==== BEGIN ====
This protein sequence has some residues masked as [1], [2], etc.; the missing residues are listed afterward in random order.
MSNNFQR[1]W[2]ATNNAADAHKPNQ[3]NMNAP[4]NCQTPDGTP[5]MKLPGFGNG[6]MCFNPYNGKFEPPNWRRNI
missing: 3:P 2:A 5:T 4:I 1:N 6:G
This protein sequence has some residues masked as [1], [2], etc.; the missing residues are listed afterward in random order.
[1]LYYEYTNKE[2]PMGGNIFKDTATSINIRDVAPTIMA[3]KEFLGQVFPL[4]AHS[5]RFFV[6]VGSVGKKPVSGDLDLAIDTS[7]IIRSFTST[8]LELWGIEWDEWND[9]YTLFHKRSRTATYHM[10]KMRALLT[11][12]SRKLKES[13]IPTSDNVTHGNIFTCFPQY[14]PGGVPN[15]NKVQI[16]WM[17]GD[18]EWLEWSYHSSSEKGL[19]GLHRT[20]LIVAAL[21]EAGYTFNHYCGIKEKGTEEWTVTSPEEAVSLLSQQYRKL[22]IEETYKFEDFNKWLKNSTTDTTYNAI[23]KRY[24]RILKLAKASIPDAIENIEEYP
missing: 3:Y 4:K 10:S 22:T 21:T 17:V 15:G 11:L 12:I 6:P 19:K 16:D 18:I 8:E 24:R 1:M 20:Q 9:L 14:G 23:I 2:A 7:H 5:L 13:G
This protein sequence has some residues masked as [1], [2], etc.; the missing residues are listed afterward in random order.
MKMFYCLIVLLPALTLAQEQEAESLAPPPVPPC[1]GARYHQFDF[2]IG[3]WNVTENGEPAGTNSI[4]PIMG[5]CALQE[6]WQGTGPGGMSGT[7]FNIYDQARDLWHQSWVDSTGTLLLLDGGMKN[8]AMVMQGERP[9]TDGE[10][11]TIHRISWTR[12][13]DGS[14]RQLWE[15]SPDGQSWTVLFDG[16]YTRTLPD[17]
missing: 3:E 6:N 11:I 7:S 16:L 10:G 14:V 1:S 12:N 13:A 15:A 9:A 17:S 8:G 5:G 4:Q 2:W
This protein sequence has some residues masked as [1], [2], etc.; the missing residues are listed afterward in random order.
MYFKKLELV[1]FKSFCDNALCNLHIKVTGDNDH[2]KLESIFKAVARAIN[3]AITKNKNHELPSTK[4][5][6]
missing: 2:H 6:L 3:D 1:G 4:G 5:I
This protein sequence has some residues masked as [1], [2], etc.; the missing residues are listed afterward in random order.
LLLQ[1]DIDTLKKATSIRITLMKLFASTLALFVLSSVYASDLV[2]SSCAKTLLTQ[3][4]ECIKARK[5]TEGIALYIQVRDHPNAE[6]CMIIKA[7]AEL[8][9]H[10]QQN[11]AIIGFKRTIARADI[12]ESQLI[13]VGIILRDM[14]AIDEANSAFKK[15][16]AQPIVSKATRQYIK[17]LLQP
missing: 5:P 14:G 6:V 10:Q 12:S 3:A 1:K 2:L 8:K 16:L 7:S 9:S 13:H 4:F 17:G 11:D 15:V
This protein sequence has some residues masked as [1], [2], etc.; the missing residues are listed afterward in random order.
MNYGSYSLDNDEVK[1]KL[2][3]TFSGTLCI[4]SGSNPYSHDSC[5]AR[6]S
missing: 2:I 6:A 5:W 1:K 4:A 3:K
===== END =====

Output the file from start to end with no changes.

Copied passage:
This protein sequence has some residues masked as [1], [2], etc.; the missing residues are listed afterward in random order.
MSNNFQR[1]W[2]ATNNAADAHKPNQ[3]NMNAP[4]NCQTPDGTP[5]MKLPGFGNG[6]MCFNPYNGKFEPPNWRRNI
missing: 3:P 2:A 5:T 4:I 1:N 6:G
This protein sequence has some residues masked as [1], [2], etc.; the missing residues are listed afterward in random order.
[1]LYYEYTNKE[2]PMGGNIFKDTATSINIRDVAPTIMA[3]KEFLGQVFPL[4]AHS[5]RFFV[6]VGSVGKKPVSGDLDLAIDTS[7]IIRSFTST[8]LELWGIEWDEWND[9]YTLFHKRSRTATYHM[10]KMRALLT[11][12]SRKLKES[13]IPTSDNVTHGNIFTCFPQY[14]PGGVPN[15]NKVQI[16]WM[17]GD[18]EWLEWSYHSSSEKGL[19]GLHRT[20]LIVAAL[21]EAGYTFNHYCGIKEKGTEEWTVTSPEEAVSLLSQQYRKL[22]IEETYKFEDFNKWLKNSTTDTTYNAI[23]KRY[24]RILKLAKASIPDAIENIEEYP
missing: 3:Y 4:K 10:S 22:T 21:T 17:V 15:G 11:L 12:I 6:P 19:K 16:D 18:I 8:E 24:R 1:M 20:Q 9:L 14:G 23:I 2:A 7:H 5:L 13:G
This protein sequence has some residues masked as [1], [2], etc.; the missing residues are listed afterward in random order.
MKMFYCLIVLLPALTLAQEQEAESLAPPPVPPC[1]GARYHQFDF[2]IG[3]WNVTENGEPAGTNSI[4]PIMG[5]CALQE[6]WQGTGPGGMSGT[7]FNIYDQARDLWHQSWVDSTGTLLLLDGGMKN[8]AMVMQGERP[9]TDGE[10][11]TIHRISWTR[12][13]DGS[14]RQLWE[15]SPDGQSWTVLFDG[16]YTRTLPD[17]
missing: 3:E 6:N 11:I 7:S 16:L 10:G 14:V 1:S 12:N 13:A 15:A 9:A 17:S 8:G 5:G 4:Q 2:W
This protein sequence has some residues masked as [1], [2], etc.; the missing residues are listed afterward in random order.
MYFKKLELV[1]FKSFCDNALCNLHIKVTGDNDH[2]KLESIFKAVARAIN[3]AITKNKNHELPSTK[4][5][6]
missing: 2:H 6:L 3:D 1:G 4:G 5:I
This protein sequence has some residues masked as [1], [2], etc.; the missing residues are listed afterward in random order.
LLLQ[1]DIDTLKKATSIRITLMKLFASTLALFVLSSVYASDLV[2]SSCAKTLLTQ[3][4]ECIKARK[5]TEGIALYIQVRDHPNAE[6]CMIIKA[7]AEL[8][9]H[10]QQN[11]AIIGFKRTIARADI[12]ESQLI[13]VGIILRDM[14]AIDEANSAFKK[15][16]AQPIVSKATRQYIK[17]LLQP
missing: 5:P 14:G 6:V 10:Q 12:S 3:A 1:K 2:L 8:K 16:L 7:S 9:S 13:H 4:F 17:G 11:D 15:V
This protein sequence has some residues masked as [1], [2], etc.; the missing residues are listed afterward in random order.
MNYGSYSLDNDEVK[1]KL[2][3]TFSGTLCI[4]SGSNPYSHDSC[5]AR[6]S
missing: 2:I 6:A 5:W 1:K 4:A 3:K